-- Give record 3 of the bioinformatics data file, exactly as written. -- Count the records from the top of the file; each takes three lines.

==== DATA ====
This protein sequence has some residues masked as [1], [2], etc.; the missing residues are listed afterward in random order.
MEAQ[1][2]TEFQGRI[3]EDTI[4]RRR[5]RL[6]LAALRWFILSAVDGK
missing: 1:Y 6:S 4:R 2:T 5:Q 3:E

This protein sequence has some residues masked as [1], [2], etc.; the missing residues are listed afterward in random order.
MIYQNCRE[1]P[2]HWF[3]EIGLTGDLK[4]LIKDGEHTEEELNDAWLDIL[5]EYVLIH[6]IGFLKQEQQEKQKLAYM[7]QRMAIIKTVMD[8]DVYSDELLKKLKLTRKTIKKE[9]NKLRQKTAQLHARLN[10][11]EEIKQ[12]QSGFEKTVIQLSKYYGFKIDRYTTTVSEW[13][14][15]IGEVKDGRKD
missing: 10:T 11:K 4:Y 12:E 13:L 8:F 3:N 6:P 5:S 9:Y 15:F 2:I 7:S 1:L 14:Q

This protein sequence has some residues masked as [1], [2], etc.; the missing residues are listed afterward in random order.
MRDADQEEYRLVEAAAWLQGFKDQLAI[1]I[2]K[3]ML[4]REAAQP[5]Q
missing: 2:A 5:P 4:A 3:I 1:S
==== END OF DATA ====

This protein sequence has some residues masked as [1], [2], etc.; the missing residues are listed afterward in random order.
MRDADQEEYRLVEAAAWLQGFKDQLAI[1]I[2]K[3]ML[4]REAAQP[5]Q
missing: 2:A 5:P 4:A 3:I 1:S